Weather Forecast


Man indicted for armed robbery of Bemidji market

MINNEAPOLIS--A federal indictment unsealed late yesterday charges a 21-year-old man

with the December 30, 2011, armed robbery of Newby's Market in Bemidji. The indictment,

which was filed on April 3, 2012, charges Jason Lee King, no known address, with one count of

interference with commerce by robbery, pursuant to the Hobbs Act; one count of using,

carrying, and brandishing a firearm during and in relation to a crime of violence; one count of

being a felon in possession of a firearm; and one count of possession of an unregistered sawedoff

shotgun. The indictment was unsealed following King's initial appearance in federal court.

The indictment alleges that on December 30, 2011, King stole approximately $1,476 from

the store while threatening a store clerk with a 12-gauge, sawed-off shotgun, which had a barrel

of less than 18 inches. According to a law enforcement affidavit filed in the case, the market

was robbed just before 9:00 p.m. by two masked men armed with a shotgun and a knife. After

the robbery, the men fled in a blue pickup. In responding to the robbery, officers spotted the

truck. The two men were abandoning it and fleeing into the woods. King and a juvenile male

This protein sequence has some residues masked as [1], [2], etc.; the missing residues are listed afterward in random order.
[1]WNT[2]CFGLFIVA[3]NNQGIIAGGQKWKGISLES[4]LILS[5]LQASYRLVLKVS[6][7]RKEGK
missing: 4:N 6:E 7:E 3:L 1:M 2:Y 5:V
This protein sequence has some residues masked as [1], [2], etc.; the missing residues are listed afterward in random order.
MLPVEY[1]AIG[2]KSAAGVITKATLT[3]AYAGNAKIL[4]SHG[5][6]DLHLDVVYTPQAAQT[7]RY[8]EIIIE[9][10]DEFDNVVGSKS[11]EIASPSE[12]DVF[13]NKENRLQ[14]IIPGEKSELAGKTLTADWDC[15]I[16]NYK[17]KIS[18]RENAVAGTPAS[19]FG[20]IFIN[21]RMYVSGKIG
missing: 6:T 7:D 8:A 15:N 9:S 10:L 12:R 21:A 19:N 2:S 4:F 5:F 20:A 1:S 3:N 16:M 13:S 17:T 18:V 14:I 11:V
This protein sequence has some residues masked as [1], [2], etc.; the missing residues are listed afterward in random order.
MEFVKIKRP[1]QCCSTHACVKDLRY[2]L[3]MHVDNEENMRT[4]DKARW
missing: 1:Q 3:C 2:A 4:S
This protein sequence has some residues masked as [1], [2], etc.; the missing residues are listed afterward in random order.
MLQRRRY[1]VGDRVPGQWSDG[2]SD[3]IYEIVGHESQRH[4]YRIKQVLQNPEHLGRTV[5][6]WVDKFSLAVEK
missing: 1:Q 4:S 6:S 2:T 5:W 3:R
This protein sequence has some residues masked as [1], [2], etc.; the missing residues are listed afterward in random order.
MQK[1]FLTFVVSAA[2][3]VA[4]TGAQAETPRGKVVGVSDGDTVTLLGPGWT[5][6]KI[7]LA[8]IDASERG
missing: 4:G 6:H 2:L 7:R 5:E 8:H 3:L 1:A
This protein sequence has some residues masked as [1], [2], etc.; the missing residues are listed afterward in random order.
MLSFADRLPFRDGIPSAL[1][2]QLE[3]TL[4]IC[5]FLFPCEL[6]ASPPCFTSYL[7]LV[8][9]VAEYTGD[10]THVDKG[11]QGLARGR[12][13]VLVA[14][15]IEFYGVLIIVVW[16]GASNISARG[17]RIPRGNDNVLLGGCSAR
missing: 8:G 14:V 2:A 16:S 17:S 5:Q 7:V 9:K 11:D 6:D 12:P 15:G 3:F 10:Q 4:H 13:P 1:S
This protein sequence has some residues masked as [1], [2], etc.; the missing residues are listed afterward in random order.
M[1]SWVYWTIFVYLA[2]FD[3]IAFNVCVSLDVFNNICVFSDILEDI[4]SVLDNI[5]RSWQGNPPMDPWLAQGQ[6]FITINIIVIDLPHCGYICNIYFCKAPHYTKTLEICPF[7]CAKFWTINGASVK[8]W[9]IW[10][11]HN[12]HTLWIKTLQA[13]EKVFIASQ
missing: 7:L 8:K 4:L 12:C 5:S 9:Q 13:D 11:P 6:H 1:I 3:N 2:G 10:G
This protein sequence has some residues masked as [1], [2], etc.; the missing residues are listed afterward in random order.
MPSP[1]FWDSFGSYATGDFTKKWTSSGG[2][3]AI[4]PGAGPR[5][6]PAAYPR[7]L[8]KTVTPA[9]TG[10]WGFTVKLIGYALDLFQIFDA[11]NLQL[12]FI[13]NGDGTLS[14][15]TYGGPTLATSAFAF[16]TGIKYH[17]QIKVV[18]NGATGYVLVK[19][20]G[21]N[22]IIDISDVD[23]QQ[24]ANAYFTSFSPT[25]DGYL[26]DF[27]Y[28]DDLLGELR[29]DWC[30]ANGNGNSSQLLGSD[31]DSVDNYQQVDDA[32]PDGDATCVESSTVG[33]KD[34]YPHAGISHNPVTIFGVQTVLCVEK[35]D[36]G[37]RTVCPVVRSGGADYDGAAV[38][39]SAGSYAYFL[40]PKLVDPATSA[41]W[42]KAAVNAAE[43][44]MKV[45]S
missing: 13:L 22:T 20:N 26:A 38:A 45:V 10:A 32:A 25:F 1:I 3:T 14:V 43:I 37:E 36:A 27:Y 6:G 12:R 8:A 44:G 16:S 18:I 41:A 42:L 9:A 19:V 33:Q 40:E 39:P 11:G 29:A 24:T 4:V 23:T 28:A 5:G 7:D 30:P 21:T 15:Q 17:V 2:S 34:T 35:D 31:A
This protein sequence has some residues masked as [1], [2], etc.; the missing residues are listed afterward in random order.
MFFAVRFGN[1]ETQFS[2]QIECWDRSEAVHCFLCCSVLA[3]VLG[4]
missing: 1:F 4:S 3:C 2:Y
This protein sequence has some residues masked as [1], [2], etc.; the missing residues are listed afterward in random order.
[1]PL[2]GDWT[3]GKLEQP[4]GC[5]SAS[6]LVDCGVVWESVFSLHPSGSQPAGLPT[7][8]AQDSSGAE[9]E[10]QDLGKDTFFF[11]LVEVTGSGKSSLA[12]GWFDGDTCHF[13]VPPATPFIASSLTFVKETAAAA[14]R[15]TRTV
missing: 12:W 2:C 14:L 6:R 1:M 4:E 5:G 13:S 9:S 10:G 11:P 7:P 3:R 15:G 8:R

were ultimately found and taken into custody. Officers recovered the loaded shotgun in the

wooded area, along the route the men had taken. Inside the pickup truck, police found $1,420 in

cash, a black ski mask, several Newby's Market receipts, and a check made out to Newby's


Because he is a felon, King is prohibited under federal law from possessing a firearm or

ammunition at any time. His prior convictions--all in 2009 in Beltrami County--included

kidnapping to facilitate flight and two counts of second-degree assault with a dangerous


The Hobbs Act, passed by Congress in 1946, allows federal prosecutors to prosecute

violent, habitual criminals who commit armed robbery in places of business involved in

interstate commerce. Federal prosecution of these cases is sometimes beneficial since the

penalties are often tougher than under state law. Furthermore, because the federal system has

no parole, those who receive federal sentences serve virtually their entire sentence behind bars.

If convicted in the current federal case, King faces a potential maximum penalty of life in

prison for brandishing a firearm during a crime of violence, 20 years for the interference with

commerce by robbery, ten years for being a felon in possession of a firearm, and ten years for

possession of an unregistered shotgun counts. All sentences will be determined by a federal

district court judge.